Tuesday, July 10, 2007

The Lifespan of Corporate Names

The WSJ Startup Journal has a new piece by Joann S. Lubin on company names no longer owned by the persons of that name.

Executive-pay adviser Pearl Meyer spent 11 years building her name into a well-known brand before selling Pearl Meyer & Partners in 2000. Ms. Meyer planned to stay at the firm, and [agreed] that she wouldn't use Pearl, Meyer or her initials at another business. "The prospect of my leaving never occurred to me," she explains.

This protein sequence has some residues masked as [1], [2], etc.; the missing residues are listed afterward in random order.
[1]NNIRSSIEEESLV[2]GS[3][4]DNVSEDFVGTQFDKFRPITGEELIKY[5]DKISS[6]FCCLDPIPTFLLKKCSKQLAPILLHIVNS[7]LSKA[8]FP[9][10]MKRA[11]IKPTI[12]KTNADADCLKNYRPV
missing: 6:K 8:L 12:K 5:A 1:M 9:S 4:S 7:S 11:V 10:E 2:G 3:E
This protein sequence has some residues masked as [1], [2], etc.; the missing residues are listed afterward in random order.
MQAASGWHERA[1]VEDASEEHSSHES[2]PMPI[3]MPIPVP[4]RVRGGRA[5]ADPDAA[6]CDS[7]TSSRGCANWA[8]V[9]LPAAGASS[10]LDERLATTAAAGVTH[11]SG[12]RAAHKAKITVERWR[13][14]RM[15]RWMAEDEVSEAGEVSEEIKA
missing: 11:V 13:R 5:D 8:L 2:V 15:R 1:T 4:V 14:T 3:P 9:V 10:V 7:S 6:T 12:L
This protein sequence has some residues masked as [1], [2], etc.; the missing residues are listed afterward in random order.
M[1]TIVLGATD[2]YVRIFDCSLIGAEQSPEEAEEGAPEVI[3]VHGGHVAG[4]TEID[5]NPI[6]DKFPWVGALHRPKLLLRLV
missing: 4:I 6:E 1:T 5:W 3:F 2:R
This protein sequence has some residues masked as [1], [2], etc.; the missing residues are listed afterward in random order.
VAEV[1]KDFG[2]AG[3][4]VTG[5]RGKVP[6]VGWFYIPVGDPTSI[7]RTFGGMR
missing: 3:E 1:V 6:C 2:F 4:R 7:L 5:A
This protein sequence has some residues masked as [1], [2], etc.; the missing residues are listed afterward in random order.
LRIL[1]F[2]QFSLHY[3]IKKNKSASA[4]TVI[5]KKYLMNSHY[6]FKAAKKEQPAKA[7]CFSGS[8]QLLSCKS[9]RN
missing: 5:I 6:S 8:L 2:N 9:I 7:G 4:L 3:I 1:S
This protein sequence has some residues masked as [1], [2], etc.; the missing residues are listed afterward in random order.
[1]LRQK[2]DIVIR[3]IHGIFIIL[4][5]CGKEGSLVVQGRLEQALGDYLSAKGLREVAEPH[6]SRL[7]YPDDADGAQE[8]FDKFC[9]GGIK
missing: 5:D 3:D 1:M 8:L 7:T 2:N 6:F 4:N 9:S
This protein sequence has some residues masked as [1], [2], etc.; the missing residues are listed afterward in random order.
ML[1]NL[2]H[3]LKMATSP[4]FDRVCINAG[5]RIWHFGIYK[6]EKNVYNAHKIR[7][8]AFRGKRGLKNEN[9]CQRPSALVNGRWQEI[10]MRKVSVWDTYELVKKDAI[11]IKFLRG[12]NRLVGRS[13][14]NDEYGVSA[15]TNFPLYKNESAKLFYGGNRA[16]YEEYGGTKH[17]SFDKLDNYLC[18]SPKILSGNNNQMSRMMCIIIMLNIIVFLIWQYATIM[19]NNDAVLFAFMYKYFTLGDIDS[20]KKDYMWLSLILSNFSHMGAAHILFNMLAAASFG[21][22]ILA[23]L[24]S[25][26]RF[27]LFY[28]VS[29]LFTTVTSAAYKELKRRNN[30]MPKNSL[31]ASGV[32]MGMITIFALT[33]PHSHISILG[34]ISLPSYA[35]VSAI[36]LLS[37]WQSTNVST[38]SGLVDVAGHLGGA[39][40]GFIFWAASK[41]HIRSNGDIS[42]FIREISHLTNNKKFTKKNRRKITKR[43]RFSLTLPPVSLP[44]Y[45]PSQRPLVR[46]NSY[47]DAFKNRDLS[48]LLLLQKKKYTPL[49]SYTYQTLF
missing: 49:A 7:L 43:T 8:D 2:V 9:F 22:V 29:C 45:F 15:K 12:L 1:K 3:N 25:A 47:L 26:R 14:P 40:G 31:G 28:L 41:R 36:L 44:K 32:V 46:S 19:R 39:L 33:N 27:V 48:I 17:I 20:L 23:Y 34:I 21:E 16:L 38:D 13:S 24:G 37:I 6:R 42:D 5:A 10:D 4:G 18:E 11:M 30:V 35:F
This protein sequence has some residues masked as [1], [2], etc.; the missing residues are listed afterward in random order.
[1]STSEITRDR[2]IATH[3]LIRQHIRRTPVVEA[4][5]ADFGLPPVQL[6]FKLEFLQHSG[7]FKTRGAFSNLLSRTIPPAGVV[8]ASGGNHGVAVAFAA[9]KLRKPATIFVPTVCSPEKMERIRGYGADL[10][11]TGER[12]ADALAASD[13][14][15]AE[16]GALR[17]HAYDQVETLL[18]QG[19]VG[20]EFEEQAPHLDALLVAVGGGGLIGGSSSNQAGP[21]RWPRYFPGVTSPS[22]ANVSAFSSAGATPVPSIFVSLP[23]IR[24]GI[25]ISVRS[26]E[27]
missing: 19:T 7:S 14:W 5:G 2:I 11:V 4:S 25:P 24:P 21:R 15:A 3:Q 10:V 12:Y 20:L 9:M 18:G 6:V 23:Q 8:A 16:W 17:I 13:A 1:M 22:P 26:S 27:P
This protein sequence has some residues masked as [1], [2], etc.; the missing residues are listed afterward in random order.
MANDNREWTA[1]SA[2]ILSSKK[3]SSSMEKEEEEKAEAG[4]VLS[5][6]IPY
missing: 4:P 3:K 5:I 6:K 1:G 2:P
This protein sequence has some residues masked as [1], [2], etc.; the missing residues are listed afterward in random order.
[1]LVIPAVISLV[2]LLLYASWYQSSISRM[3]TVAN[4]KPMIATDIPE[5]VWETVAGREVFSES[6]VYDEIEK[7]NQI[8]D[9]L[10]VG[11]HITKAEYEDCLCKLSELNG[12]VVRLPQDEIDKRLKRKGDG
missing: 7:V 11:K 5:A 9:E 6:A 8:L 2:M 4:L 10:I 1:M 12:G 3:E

Founders and their descendants employ a variety of naming tactics when they go into business against their own name. British ad pioneers Maurice Saatchi and his brother, Charles, had to win a court battle to use their name at a new agency after being forced out of Saatchi & Saatchi, once the world's biggest agency.
The conundrum is surprisingly common at service firms, from finance to advertising and consulting. Founders often name companies after themselves...Often, though, the entrepreneurial bug strikes again. Snippets from WSJ "Names Liveth Forever..."

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